Are We Programmed By TV? Are We Addicted To It?

 Are We Programmed by TV?
Image by Gerd Altmann 

If we are to take seriously the many ways consciousness influences reality then we cannot ignore the impact of the media on our subjective landscapes. We move through the world in terms of our inner messages. When we watch TV, we are in the alpha level. Much to the gratification of the advertisers, it is a highly programmable state of awareness. For too many of us, television has become a companion who is always there, doesn't argue, and is full of entertainment -- the problem is, we are not in the habit of arguing with it either. Remember we don't distinguish between the real and the unreal -- we simply act in accordance with the images present in our consciousness.

Whether we're actually confronted by a mad dog or simply imagine that we are, as far as our adrenal glands are concerned, it's the same. There's no difference when we watch TV; we are constantly awash in a sea of images and no matter how much we may use rational discrimination, our bodies and psyches respond to them. Notice the bodily sensations you get when watching a horror movie. Once I understood the power of the imagination, I stopped exposing myself to such atrocities, for they are genuine pollution of the mind.

Eric Peper, an expert in biofeedback tells us that:

The horror of television is that the information goes in, but we don't react to it. It goes right into our memory pool and perhaps we react to it later but we don't know what we're reacting to. When you watch television you are training yourself not to react and so later on, you're doing things without knowing why you're doing them or where they came from.

For many of us, television has replaced life. The image in the box has become more vivid and "real" than our everyday existence. It claims the center of our attention. Witness what communication experts have to offer on the subject:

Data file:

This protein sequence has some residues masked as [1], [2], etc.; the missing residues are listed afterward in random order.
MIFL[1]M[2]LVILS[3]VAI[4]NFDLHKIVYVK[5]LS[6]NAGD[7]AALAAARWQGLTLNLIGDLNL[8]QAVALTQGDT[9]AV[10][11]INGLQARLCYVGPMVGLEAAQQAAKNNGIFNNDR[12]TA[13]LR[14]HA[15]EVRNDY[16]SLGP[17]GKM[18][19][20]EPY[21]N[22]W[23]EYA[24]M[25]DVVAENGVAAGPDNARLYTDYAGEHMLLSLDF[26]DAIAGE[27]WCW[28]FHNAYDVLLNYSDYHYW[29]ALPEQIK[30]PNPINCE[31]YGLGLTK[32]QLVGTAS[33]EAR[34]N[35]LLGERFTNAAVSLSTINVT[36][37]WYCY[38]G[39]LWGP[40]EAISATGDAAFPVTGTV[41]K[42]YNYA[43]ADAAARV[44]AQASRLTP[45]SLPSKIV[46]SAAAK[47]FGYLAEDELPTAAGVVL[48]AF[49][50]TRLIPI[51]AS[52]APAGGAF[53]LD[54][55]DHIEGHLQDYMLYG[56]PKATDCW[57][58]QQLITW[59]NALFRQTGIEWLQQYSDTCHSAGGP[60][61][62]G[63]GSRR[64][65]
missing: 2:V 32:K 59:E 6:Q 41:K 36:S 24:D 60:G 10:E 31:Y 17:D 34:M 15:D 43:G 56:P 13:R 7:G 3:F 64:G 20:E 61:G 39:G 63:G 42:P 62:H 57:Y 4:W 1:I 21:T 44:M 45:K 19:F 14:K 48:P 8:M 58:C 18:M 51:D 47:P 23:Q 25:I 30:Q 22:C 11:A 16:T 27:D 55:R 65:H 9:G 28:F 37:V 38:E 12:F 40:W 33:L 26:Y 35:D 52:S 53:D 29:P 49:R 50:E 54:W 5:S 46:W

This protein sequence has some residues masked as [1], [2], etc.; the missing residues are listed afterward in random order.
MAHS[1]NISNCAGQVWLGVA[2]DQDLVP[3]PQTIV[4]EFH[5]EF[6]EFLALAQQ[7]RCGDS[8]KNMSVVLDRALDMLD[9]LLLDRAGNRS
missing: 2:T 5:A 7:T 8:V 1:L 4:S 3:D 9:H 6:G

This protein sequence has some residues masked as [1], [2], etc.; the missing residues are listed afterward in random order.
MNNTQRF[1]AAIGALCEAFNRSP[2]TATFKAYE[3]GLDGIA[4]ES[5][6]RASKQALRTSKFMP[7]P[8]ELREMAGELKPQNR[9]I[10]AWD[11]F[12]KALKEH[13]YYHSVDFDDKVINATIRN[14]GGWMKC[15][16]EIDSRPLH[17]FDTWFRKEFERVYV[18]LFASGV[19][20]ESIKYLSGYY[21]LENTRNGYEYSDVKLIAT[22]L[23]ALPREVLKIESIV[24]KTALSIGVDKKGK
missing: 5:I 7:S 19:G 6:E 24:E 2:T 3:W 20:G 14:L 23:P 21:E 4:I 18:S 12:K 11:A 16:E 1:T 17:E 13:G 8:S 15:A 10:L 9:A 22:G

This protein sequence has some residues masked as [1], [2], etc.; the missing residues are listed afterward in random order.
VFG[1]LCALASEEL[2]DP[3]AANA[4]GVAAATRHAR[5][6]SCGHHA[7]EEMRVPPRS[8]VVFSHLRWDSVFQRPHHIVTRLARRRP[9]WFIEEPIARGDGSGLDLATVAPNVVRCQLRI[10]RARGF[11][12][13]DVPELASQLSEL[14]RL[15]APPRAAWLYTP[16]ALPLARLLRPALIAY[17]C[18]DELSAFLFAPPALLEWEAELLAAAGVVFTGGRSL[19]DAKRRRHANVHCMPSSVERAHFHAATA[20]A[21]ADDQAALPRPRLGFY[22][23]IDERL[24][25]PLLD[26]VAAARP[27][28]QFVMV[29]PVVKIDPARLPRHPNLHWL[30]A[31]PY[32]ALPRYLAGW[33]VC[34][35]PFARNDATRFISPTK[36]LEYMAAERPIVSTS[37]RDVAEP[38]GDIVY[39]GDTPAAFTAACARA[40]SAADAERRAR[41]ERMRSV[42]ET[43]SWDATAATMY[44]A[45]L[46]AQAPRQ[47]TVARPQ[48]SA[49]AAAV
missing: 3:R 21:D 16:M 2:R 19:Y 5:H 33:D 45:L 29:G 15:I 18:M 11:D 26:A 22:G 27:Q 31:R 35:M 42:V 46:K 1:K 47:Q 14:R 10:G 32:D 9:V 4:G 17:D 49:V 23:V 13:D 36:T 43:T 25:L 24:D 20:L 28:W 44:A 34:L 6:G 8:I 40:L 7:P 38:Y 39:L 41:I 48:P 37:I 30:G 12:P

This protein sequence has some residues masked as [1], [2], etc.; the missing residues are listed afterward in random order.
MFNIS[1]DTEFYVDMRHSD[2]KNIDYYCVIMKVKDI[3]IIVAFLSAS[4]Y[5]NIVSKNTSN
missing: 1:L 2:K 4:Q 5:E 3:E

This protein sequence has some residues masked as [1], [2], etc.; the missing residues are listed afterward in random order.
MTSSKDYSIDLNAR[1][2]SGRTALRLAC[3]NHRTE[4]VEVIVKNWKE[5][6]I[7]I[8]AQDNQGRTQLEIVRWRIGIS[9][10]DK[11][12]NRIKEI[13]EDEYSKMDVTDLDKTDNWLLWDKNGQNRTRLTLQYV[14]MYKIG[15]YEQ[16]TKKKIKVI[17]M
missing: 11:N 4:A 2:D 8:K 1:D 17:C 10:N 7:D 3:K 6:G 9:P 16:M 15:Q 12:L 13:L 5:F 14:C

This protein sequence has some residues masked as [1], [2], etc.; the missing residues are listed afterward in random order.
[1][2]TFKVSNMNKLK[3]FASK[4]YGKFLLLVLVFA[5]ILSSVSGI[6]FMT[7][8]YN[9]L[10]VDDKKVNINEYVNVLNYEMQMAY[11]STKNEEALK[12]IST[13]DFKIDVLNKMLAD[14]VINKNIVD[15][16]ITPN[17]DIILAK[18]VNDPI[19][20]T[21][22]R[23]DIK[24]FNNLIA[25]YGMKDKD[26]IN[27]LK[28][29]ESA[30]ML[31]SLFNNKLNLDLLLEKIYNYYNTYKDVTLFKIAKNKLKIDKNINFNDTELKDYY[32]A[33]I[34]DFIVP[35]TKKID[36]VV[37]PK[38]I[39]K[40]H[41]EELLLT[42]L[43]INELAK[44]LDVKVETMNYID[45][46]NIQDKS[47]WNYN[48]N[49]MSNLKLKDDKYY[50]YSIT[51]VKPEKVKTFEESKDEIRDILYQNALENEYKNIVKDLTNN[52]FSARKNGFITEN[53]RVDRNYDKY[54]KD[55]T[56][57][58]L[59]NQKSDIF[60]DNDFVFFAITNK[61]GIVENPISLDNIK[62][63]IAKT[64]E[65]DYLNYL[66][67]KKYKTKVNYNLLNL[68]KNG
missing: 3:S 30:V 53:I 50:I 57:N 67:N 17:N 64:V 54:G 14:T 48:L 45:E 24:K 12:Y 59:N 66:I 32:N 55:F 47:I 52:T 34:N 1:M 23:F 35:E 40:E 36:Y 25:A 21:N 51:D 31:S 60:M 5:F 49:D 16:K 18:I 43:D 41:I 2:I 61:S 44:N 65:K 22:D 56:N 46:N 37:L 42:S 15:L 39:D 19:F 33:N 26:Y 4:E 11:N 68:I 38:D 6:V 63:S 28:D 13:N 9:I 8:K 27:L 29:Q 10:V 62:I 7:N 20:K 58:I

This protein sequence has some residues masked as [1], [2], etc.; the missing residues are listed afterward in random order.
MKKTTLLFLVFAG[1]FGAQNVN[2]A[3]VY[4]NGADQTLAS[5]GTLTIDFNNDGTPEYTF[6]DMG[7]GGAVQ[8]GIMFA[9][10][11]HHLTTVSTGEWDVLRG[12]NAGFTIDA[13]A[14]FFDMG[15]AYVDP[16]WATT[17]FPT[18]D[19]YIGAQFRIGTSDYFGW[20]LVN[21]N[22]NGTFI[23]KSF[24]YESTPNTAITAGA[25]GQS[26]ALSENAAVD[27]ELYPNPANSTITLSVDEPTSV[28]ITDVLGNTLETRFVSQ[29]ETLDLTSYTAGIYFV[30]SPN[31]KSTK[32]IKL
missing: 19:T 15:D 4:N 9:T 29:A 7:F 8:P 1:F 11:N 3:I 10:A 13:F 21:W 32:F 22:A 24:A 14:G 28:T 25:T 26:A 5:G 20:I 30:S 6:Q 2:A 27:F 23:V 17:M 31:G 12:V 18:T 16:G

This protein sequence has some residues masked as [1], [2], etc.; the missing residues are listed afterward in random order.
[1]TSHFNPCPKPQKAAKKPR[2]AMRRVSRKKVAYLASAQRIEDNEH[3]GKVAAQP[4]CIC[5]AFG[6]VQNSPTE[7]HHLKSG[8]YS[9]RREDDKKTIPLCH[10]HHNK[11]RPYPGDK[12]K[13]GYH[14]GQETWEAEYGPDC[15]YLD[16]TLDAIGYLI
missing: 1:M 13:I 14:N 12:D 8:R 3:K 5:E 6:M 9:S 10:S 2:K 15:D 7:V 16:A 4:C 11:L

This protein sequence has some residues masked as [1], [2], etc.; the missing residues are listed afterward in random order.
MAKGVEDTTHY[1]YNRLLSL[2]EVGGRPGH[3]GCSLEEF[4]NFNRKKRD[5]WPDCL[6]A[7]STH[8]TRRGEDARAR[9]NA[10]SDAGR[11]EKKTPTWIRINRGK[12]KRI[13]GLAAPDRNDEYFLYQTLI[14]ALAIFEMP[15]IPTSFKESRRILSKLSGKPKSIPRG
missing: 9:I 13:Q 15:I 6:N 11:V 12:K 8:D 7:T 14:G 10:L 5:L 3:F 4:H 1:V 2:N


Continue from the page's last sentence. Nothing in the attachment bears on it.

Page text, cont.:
The people who control television become the choreographers of our internal awareness.... By (television's) expropriation of inner experience, advertising makes the human into a spectator of his or her own life. It is alienation to the tenth power.

By its very nature, TV impoverishes the sensory environment. Recent studies show that TV viewing induces severe sensory deprivation.


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When listening to the radio, or reading, we provide our own images. The insidious aspect of television is that it provides the images. They go directly into inner consciousness. We become passive receptacles for the images it bestows on us. How often have you heard someone say, "Just like on TV." as an expression of how real something was? Now we don't live life, we watch it; then the most exciting moments in our actual lives get compared to what we saw on TV.

Television is now being recognized as an addiction in our society -- two out of five adults and seven out of ten teenagers acknowledge that they have a problem." How bad is the problem, really? 99 percent of American households have a television set. The average person in the U.S. spends over four hours a day in front of the television though it's likely to be turned on for seven hours a day. This adds up to an estimated nine to eleven years devoted to television viewing in an average life span.

American children also spend an average of four hours a day watching which adds up to twenty-eight hours a week, 2,400 hours a year and nearly 18,000 hours by the time they graduate from high school. This is 5000 hours more than what is spent in a classroom. Now young people can't even escape the influence of television as it invades the classrooms with Channel One:

...a marketing program that gives video equipment to desperate schools in exchange for the right to broadcast a "news" program studded with commercials to all students every morning....Channel One boasts, "Our relationship with 8.1 million teenagers lasts for six years."...According to Mike Searles, President of Kids R Us, "If you get this child at an early age, you can own this child for years to come. Companies are saying, 'Hey I want to own the kid younger and younger.'"

Young people see an average of 100 TV commercials a day... Most kids can list more brands of beer than American presidents.

The spread of television unified a whole people within a system of conceptions and living patterns. Because of it, our whole culture and the physical shape of the environment, no more or less than our minds and feelings, have been computerized, linearized, suburbanized, freewayized, and packaged for sale.